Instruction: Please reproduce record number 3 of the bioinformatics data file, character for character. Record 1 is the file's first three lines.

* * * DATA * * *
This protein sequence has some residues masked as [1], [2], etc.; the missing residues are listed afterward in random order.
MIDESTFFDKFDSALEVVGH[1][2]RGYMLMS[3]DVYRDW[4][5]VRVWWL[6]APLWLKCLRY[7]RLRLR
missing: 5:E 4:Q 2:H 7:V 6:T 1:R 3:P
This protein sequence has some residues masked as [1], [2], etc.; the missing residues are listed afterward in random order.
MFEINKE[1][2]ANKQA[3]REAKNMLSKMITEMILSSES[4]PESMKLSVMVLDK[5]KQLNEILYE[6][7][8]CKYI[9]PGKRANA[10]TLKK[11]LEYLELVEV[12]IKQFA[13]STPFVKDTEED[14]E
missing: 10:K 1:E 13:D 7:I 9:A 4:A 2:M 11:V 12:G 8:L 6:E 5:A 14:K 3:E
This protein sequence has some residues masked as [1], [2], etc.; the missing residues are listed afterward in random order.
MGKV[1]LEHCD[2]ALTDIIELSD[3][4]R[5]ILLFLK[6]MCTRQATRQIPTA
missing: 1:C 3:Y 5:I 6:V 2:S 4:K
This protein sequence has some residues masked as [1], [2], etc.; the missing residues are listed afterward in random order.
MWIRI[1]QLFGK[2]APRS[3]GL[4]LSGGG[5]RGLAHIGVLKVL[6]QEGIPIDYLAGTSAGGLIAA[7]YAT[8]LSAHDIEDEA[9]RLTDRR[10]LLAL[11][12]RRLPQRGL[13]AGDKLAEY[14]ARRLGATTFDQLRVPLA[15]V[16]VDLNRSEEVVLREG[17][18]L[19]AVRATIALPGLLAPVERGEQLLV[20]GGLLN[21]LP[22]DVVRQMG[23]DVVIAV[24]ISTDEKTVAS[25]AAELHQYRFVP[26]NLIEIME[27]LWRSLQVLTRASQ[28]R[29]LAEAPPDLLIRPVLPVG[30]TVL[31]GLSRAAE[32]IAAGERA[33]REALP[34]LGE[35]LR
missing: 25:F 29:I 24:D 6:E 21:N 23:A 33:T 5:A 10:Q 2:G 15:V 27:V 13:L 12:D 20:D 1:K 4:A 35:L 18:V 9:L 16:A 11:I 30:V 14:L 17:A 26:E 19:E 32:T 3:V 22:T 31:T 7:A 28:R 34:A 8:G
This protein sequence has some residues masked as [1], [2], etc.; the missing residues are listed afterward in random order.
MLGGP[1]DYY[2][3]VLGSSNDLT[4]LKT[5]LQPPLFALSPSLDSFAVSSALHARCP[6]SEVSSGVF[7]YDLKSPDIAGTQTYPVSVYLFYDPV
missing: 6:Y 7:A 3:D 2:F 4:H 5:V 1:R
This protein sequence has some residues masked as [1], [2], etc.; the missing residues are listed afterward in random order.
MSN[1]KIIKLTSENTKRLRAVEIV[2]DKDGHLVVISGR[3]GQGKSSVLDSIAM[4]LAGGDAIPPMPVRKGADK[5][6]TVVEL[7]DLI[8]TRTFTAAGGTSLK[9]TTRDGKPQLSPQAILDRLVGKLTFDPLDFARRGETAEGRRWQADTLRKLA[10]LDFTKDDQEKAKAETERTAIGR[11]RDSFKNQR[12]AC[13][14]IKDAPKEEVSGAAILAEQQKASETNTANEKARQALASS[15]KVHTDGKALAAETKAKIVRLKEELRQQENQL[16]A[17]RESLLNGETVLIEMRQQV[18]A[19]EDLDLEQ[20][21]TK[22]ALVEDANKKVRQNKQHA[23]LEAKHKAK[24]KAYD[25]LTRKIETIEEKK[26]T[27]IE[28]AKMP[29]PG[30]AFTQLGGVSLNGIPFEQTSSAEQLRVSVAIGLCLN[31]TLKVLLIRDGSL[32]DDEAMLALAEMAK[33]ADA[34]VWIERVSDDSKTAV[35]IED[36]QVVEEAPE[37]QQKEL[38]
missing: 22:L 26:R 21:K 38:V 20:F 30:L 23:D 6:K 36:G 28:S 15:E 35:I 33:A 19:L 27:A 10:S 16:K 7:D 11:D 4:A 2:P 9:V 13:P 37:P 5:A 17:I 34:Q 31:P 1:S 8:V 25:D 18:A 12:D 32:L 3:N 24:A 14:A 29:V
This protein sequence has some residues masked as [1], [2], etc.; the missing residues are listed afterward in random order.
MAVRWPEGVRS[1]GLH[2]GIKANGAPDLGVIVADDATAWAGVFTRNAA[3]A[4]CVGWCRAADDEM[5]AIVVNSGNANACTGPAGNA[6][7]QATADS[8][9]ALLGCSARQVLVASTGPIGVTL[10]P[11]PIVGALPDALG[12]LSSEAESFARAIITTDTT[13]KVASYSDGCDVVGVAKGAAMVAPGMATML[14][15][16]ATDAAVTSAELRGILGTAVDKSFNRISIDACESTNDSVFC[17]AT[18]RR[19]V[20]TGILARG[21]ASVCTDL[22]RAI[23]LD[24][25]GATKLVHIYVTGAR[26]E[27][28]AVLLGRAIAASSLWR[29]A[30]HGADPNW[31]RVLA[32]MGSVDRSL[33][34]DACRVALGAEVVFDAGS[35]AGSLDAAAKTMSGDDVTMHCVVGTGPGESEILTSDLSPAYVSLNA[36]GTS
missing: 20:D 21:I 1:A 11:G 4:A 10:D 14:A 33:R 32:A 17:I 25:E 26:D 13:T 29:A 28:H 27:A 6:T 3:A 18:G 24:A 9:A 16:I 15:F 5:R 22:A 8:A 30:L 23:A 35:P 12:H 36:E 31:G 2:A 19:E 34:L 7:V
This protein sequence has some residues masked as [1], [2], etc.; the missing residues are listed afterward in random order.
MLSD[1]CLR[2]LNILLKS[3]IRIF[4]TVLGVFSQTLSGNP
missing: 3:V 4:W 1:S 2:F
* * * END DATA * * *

This protein sequence has some residues masked as [1], [2], etc.; the missing residues are listed afterward in random order.
MGKV[1]LEHCD[2]ALTDIIELSD[3][4]R[5]ILLFLK[6]MCTRQATRQIPTA
missing: 1:C 3:Y 5:I 6:V 2:S 4:K